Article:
Suppose you’re a Fitbit user and all this talk of atrial fibrillation feels weirdly familiar. In that case, this might be because there is already a feature that allows you to measure the regularity of your heartbeats on demand: the ECG app. With this app, you can tell your Fitbit to start measuring your heartbeats, and it will tell you whether they are irregular or not in the Fitbit app.
It does this through the optical sensors on the back of the watch face. These sensors shine green light onto your wrist. Why green? Because it is the opposite color on the color wheel to red, it is the perfect light to detect blood flowing through the veins on your wrist.
The way the light bounces back will be different depending on the volume of blood in your veins because this will show up in how contracted or expanded the blood vessels are. The software algorithm can then use this data to pinpoint when a heartbeat happens.
Once the software can time a heartbeat, it only takes a few more calculations to figure out how regular (or irregular) the heartbeats are. Your heartbeats are measured in beats-per-minute (bpm), which tells you how quickly each heartbeat comes after the other. The bpm usually follows a predictable pattern. Even when your heart rate is going up or down, for example, while exercising, the pattern will remain steady and regular.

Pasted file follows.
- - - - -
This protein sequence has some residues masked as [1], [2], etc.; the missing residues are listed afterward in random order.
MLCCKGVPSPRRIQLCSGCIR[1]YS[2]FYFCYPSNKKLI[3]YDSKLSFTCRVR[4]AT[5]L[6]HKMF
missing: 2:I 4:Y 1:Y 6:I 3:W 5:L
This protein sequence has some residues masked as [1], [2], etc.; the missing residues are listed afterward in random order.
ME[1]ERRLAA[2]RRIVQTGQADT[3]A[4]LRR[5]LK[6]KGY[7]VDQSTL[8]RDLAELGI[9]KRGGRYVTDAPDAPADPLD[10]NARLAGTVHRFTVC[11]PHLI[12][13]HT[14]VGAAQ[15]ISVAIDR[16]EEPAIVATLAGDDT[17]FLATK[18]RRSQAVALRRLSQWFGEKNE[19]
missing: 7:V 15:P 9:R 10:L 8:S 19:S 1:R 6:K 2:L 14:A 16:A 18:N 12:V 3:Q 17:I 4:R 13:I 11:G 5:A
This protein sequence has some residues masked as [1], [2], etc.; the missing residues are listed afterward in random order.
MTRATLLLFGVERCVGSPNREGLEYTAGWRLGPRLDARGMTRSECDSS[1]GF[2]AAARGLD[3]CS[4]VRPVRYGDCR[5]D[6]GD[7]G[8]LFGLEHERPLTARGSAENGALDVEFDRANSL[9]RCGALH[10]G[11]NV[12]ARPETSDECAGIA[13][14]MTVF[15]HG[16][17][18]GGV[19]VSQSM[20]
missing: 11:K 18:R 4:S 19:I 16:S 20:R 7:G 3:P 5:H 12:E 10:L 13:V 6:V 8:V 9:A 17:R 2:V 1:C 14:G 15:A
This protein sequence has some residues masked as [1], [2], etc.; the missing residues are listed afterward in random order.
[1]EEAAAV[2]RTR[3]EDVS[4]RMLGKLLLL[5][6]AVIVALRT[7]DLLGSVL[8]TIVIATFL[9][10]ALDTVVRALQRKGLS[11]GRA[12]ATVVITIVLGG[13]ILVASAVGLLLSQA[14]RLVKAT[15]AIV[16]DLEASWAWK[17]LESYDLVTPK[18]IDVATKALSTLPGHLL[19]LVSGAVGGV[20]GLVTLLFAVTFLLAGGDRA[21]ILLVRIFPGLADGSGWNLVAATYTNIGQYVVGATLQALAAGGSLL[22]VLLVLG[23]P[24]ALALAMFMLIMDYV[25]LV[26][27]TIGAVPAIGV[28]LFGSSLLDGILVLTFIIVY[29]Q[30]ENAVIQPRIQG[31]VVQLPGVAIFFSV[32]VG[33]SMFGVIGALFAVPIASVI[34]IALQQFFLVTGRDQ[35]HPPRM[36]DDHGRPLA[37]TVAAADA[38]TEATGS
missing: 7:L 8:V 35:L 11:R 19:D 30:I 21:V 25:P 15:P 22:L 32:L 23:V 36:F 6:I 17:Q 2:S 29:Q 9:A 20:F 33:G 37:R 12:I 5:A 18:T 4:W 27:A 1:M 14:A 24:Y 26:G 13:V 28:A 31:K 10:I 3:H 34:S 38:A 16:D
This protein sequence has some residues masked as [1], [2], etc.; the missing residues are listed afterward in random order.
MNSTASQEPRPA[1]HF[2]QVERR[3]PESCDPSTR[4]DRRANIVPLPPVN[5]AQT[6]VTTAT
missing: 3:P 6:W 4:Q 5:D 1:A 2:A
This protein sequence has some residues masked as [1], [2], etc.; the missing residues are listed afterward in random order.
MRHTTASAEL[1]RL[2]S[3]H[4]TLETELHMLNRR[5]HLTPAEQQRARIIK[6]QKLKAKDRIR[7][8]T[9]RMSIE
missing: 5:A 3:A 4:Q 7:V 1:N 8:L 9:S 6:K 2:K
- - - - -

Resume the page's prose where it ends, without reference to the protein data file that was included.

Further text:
When you tell the Fitbit ECG app to take a reading, however, you should make sure that you stay still the whole time so that the data are accurate. If there are large irregular deviations, this can be a red flag that you have an irregular heartbeat.
How are Fitbit irregular rhythm notifications different from taking an ECG?
You might be wondering what the big deal is about the irregular rhythm notifications, given that your Fitbit already allows you to take an ECG. Remember that atrial fibrillation is a condition that can come and go. It might just be that when you take an ECG, your heart rhythm is fine, but it can also still be the case that it is irregular outside of those times.
The Fitbit irregular rhythm notifications can allow you to catch irregular heartbeats as and when they happen. It uses the optical sensors plus the motion sensors already present in your Fitbit device. The motion sensors detect when you are still or asleep and will start collecting your heart rhythm data. Once the software has detected enough analyzable data, it will start checking the beat-to-beat measurements.
When you next open your Fitbit app, it will sync this data and give you a notification if it detects an irregular heartbeat. This automatic data collection gives you the best chance to uncover atrial fibrillation even when it is transient.
Are the irregular rhythm notifications accurate?
The last thing you need is to be notified that your heartbeat is irregular, only for it to be a miscalculation of the software. And equally, it would be frustrating if the software didn’t pick up an irregular heartbeat that was there. Of course, no test like this will be 100% accurate, but it must be as accurate as possible.